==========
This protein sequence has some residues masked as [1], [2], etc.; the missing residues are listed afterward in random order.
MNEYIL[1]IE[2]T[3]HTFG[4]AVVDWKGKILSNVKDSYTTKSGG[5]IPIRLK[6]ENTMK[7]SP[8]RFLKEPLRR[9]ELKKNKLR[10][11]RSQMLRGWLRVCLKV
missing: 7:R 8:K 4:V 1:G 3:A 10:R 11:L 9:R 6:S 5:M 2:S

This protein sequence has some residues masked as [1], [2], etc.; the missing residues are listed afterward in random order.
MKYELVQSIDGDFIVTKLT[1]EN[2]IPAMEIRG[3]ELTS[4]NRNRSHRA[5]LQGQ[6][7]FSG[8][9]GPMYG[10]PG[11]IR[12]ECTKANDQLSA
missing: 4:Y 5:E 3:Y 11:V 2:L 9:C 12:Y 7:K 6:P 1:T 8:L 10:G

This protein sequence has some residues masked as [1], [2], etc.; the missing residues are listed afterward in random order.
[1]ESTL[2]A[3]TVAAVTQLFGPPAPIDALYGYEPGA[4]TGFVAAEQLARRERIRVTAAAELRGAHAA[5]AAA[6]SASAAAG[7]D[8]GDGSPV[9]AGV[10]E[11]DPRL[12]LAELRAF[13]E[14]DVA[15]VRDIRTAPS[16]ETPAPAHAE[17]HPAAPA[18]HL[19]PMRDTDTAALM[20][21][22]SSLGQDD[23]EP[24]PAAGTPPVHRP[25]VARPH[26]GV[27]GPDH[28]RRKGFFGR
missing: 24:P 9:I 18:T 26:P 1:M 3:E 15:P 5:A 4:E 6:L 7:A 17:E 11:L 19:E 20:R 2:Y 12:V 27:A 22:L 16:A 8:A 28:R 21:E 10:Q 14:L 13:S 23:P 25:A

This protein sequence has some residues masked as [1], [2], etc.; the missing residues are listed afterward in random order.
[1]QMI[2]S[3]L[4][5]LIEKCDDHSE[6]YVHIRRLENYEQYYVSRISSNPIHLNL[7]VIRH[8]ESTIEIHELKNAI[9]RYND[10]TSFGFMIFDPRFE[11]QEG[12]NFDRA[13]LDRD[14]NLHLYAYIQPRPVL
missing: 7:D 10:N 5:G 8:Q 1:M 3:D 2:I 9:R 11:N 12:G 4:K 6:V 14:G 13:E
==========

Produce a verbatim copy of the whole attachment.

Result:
This protein sequence has some residues masked as [1], [2], etc.; the missing residues are listed afterward in random order.
MNEYIL[1]IE[2]T[3]HTFG[4]AVVDWKGKILSNVKDSYTTKSGG[5]IPIRLK[6]ENTMK[7]SP[8]RFLKEPLRR[9]ELKKNKLR[10][11]RSQMLRGWLRVCLKV
missing: 7:R 8:K 4:V 1:G 3:A 10:R 11:L 9:R 6:S 5:M 2:S

This protein sequence has some residues masked as [1], [2], etc.; the missing residues are listed afterward in random order.
MKYELVQSIDGDFIVTKLT[1]EN[2]IPAMEIRG[3]ELTS[4]NRNRSHRA[5]LQGQ[6][7]FSG[8][9]GPMYG[10]PG[11]IR[12]ECTKANDQLSA
missing: 4:Y 5:E 3:Y 11:V 2:L 9:C 12:Y 7:K 6:P 1:T 8:L 10:G

This protein sequence has some residues masked as [1], [2], etc.; the missing residues are listed afterward in random order.
[1]ESTL[2]A[3]TVAAVTQLFGPPAPIDALYGYEPGA[4]TGFVAAEQLARRERIRVTAAAELRGAHAA[5]AAA[6]SASAAAG[7]D[8]GDGSPV[9]AGV[10]E[11]DPRL[12]LAELRAF[13]E[14]DVA[15]VRDIRTAPS[16]ETPAPAHAE[17]HPAAPA[18]HL[19]PMRDTDTAALM[20][21][22]SSLGQDD[23]EP[24]PAAGTPPVHRP[25]VARPH[26]GV[27]GPDH[28]RRKGFFGR
missing: 24:P 9:I 18:T 26:P 1:M 3:E 15:P 5:A 4:E 6:L 7:A 17:E 11:L 19:E 20:R 2:Y 12:V 27:A 22:L 16:A 8:A 28:R 21:E 10:Q 14:L 13:S 23:P 25:A

This protein sequence has some residues masked as [1], [2], etc.; the missing residues are listed afterward in random order.
[1]QMI[2]S[3]L[4][5]LIEKCDDHSE[6]YVHIRRLENYEQYYVSRISSNPIHLNL[7]VIRH[8]ESTIEIHELKNAI[9]RYND[10]TSFGFMIFDPRFE[11]QEG[12]NFDRA[13]LDRD[14]NLHLYAYIQPRPVL
missing: 7:D 10:N 5:G 8:Q 1:M 3:D 2:I 9:R 11:N 12:G 4:K 6:V 14:G 13:E